Do you ever feel that your money seems to just slip away, as if there were a leak somewhere in your finances? If so, you may have to look no further than your checking account. Common bad habits can drain money from your checking funds in subtle ways -- unless you identify and address them. When it comes to money, a checking account is where the action is. Most Americans use direct deposit, so every week millions of checks automatically flow into checking accounts. Then, an even greater number of transactions disburse that money via checks, electronic payments and fees. When it comes to how money flows out of your checking account, are you sure it is all going where you intend? Here are five bad habits that can cause money to leak from your checking account:
- Sloppy record keeping. In some ways, checking accounts can seem to operate almost on autopilot these days. Money comes in automatically by direct deposit, and is dispersed automatically according to your electronic bill paying instructions. However, that doesn't meant that you no longer should balance your account. You need to keep an eye on whether the right amounts are going to the right places, whether any unauthorized or suspicious transactions have occurred, whether there is enough money to cover upcoming payments and whether there are new or increased fees appearing.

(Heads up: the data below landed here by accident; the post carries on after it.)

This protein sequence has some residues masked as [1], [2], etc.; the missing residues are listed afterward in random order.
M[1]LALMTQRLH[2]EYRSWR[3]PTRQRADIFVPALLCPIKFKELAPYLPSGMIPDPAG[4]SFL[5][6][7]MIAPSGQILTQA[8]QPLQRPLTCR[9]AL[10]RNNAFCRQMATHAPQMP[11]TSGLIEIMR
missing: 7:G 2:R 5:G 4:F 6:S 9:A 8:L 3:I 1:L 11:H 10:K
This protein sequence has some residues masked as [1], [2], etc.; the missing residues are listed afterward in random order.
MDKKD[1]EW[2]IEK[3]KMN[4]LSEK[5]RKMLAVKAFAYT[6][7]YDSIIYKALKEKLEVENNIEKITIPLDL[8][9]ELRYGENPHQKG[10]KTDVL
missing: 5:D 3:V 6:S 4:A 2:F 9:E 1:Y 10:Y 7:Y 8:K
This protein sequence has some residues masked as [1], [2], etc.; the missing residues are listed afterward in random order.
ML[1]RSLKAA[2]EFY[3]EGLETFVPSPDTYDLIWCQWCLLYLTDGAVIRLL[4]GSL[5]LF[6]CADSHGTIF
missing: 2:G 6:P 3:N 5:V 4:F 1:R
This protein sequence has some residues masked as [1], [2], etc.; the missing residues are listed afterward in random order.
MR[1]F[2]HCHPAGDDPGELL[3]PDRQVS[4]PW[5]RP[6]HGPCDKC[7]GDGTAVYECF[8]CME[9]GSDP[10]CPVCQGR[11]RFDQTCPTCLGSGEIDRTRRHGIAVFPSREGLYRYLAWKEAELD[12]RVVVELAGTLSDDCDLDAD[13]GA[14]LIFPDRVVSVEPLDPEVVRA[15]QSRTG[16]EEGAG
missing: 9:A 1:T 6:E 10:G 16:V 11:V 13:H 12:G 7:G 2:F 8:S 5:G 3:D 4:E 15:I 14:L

- Using overdraft protection as a backstop. An August 2012 survey by MoneyRates.com found that the median overdraft fee is nearly $30. Fees like this can quickly exceed the amount of the actual overdraft. Relying on overdraft protection is a very expensive habit. If you opt out of overdraft protection, you may find that you can not only save those high fees, but it could also force you to develop better record-keeping habits.
- Paying a monthly fee. Free checking isn't dead, it's just more scarce than it used to be. If you are paying a monthly maintenance fee on your checking account, it's worth shopping for a new one to see if you can do better.
- Using out-of-network ATMs. If you routinely use ATMs that are outside of your own bank's network, then you may be draining your checking account a dollar or two at a time. Plan your trips to the ATM more carefully so that you can use your own bank's machines. If your bank does not have convenient ATM locations, then consider changing banks. For many people, ATMs have become a far more important point of contact with the bank than a local branch, so ATM locations should be a prominent consideration when choosing a bank.
- Saving only "leftovers." Too many people accumulate savings based purely on what's left over after they are done spending. Try this approach instead: Have your pay deposited into a savings account rather than checking, and transfer only a set monthly allowance from savings to checking to cover your spending needs. This way, saving comes first. You may find this forces you to stick to a better-defined monthly budget.